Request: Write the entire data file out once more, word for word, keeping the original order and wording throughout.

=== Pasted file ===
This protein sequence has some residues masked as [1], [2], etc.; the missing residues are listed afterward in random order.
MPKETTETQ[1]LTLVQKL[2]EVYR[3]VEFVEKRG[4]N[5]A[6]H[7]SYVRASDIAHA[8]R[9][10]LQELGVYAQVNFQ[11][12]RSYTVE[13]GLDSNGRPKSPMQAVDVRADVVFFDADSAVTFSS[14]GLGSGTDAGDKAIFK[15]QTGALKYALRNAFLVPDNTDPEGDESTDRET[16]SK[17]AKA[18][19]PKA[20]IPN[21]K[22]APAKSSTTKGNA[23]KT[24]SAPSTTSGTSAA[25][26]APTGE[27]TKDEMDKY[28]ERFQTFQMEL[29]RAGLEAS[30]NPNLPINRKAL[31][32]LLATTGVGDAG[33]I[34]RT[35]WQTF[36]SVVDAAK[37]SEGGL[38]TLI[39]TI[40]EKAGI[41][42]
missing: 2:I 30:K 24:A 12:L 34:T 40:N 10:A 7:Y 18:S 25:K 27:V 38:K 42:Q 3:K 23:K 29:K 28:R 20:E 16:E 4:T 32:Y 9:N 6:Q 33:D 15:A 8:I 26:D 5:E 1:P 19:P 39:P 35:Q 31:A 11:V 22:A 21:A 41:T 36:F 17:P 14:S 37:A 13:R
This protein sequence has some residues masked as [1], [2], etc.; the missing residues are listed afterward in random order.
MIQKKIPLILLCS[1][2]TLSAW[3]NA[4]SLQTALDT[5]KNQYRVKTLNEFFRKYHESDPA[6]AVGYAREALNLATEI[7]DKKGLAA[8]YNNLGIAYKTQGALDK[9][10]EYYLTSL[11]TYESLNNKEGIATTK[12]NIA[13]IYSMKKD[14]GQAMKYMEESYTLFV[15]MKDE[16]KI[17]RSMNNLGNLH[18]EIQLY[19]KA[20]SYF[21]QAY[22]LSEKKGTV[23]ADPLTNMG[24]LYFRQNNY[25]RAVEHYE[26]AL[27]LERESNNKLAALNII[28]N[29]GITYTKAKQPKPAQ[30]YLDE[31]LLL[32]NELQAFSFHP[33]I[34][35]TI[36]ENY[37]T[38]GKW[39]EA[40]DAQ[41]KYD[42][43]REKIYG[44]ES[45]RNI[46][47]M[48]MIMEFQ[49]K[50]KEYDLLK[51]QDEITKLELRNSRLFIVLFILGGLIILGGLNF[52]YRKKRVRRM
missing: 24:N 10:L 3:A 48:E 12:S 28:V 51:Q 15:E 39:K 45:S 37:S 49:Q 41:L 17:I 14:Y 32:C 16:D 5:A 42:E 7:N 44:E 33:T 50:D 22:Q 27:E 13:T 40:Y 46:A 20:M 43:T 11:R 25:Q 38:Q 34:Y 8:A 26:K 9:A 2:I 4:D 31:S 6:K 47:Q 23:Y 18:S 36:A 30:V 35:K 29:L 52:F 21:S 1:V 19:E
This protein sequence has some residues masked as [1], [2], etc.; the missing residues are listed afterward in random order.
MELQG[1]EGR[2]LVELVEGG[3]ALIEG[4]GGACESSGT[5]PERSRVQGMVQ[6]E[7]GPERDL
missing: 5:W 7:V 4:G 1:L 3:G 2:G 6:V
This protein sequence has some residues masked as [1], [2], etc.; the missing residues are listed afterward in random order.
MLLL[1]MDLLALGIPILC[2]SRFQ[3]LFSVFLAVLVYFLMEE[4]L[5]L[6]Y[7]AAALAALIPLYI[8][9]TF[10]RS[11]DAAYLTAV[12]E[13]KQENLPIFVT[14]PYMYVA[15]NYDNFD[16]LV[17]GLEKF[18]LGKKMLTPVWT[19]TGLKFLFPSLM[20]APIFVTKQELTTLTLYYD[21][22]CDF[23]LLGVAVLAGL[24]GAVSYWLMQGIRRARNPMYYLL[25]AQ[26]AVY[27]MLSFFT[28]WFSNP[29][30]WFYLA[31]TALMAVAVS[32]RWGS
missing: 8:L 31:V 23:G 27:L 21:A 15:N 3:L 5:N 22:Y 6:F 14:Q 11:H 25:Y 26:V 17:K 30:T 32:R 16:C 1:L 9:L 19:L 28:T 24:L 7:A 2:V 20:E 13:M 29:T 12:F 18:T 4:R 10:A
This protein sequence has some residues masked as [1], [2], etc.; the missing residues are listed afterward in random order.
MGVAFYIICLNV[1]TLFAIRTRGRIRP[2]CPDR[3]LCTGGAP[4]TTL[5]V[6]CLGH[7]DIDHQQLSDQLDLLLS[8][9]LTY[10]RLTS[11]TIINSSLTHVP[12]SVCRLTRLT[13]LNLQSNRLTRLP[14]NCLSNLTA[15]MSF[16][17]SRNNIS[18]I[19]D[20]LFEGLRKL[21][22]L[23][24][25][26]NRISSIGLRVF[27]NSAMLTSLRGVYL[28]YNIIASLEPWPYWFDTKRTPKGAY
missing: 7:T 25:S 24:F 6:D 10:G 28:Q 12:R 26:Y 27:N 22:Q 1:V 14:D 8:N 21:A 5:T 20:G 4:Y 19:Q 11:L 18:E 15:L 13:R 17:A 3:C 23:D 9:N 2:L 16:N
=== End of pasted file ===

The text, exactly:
This protein sequence has some residues masked as [1], [2], etc.; the missing residues are listed afterward in random order.
MPKETTETQ[1]LTLVQKL[2]EVYR[3]VEFVEKRG[4]N[5]A[6]H[7]SYVRASDIAHA[8]R[9][10]LQELGVYAQVNFQ[11][12]RSYTVE[13]GLDSNGRPKSPMQAVDVRADVVFFDADSAVTFSS[14]GLGSGTDAGDKAIFK[15]QTGALKYALRNAFLVPDNTDPEGDESTDRET[16]SK[17]AKA[18][19]PKA[20]IPN[21]K[22]APAKSSTTKGNA[23]KT[24]SAPSTTSGTSAA[25][26]APTGE[27]TKDEMDKY[28]ERFQTFQMEL[29]RAGLEAS[30]NPNLPINRKAL[31][32]LLATTGVGDAG[33]I[34]RT[35]WQTF[36]SVVDAAK[37]SEGGL[38]TLI[39]TI[40]EKAGI[41][42]
missing: 2:I 30:K 24:A 12:L 34:T 40:N 10:A 7:Y 18:S 25:K 27:V 38:K 42:Q 3:K 23:K 29:K 28:R 20:E 16:E 4:T 32:Y 9:N 6:Q 33:D 15:A 8:I 26:D 5:E 1:P 19:P 39:P 35:Q 31:A 11:V 22:A 21:A 41:T 36:F 17:P 14:S 37:A 13:R
This protein sequence has some residues masked as [1], [2], etc.; the missing residues are listed afterward in random order.
MIQKKIPLILLCS[1][2]TLSAW[3]NA[4]SLQTALDT[5]KNQYRVKTLNEFFRKYHESDPA[6]AVGYAREALNLATEI[7]DKKGLAA[8]YNNLGIAYKTQGALDK[9][10]EYYLTSL[11]TYESLNNKEGIATTK[12]NIA[13]IYSMKKD[14]GQAMKYMEESYTLFV[15]MKDE[16]KI[17]RSMNNLGNLH[18]EIQLY[19]KA[20]SYF[21]QAY[22]LSEKKGTV[23]ADPLTNMG[24]LYFRQNNY[25]RAVEHYE[26]AL[27]LERESNNKLAALNII[28]N[29]GITYTKAKQPKPAQ[30]YLDE[31]LLL[32]NELQAFSFHP[33]I[34][35]TI[36]ENY[37]T[38]GKW[39]EA[40]DAQ[41]KYD[42][43]REKIYG[44]ES[45]RNI[46][47]M[48]MIMEFQ[49]K[50]KEYDLLK[51]QDEITKLELRNSRLFIVLFILGGLIILGGLNF[52]YRKKRVRRM
missing: 24:N 10:L 3:A 48:E 12:S 28:V 51:Q 15:E 39:K 45:S 37:S 49:Q 41:L 17:I 14:Y 32:C 16:D 5:A 42:E 7:N 44:E 33:T 50:D 22:Q 27:E 13:T 40:Y 46:A 20:M 43:T 11:R 25:Q 38:Q 34:Y 8:A 26:K 9:A 2:I 4:D 31:S 6:K 47:Q 23:Y 18:S 36:A 30:V 35:K 29:L 52:F 21:S 1:V 19:E
This protein sequence has some residues masked as [1], [2], etc.; the missing residues are listed afterward in random order.
MELQG[1]EGR[2]LVELVEGG[3]ALIEG[4]GGACESSGT[5]PERSRVQGMVQ[6]E[7]GPERDL
missing: 5:W 7:V 4:G 1:L 3:G 2:G 6:V
This protein sequence has some residues masked as [1], [2], etc.; the missing residues are listed afterward in random order.
MLLL[1]MDLLALGIPILC[2]SRFQ[3]LFSVFLAVLVYFLMEE[4]L[5]L[6]Y[7]AAALAALIPLYI[8][9]TF[10]RS[11]DAAYLTAV[12]E[13]KQENLPIFVT[14]PYMYVA[15]NYDNFD[16]LV[17]GLEKF[18]LGKKMLTPVWT[19]TGLKFLFPSLM[20]APIFVTKQELTTLTLYYD[21][22]CDF[23]LLGVAVLAGL[24]GAVSYWLMQGIRRARNPMYYLL[25]AQ[26]AVY[27]MLSFFT[28]WFSNP[29][30]WFYLA[31]TALMAVAVS[32]RWGS
missing: 8:L 31:V 23:G 27:L 21:A 15:N 3:L 5:N 22:Y 6:F 14:Q 11:H 25:Y 26:V 17:K 30:T 32:R 16:C 1:L 9:L 19:L 28:T 24:L 7:A 2:V 20:E 13:M 29:T 12:F 18:T 4:R 10:A
This protein sequence has some residues masked as [1], [2], etc.; the missing residues are listed afterward in random order.
MGVAFYIICLNV[1]TLFAIRTRGRIRP[2]CPDR[3]LCTGGAP[4]TTL[5]V[6]CLGH[7]DIDHQQLSDQLDLLLS[8][9]LTY[10]RLTS[11]TIINSSLTHVP[12]SVCRLTRLT[13]LNLQSNRLTRLP[14]NCLSNLTA[15]MSF[16][17]SRNNIS[18]I[19]D[20]LFEGLRKL[21][22]L[23][24][25][26]NRISSIGLRVF[27]NSAMLTSLRGVYL[28]YNIIASLEPWPYWFDTKRTPKGAY
missing: 7:T 25:S 24:F 6:D 10:G 28:Q 12:R 26:Y 27:N 22:Q 1:V 14:D 8:N 21:A 5:T 20:G 4:Y 19:Q 11:L 18:E 15:L 13:R 17:A 3:C 23:D 9:N 2:L 16:N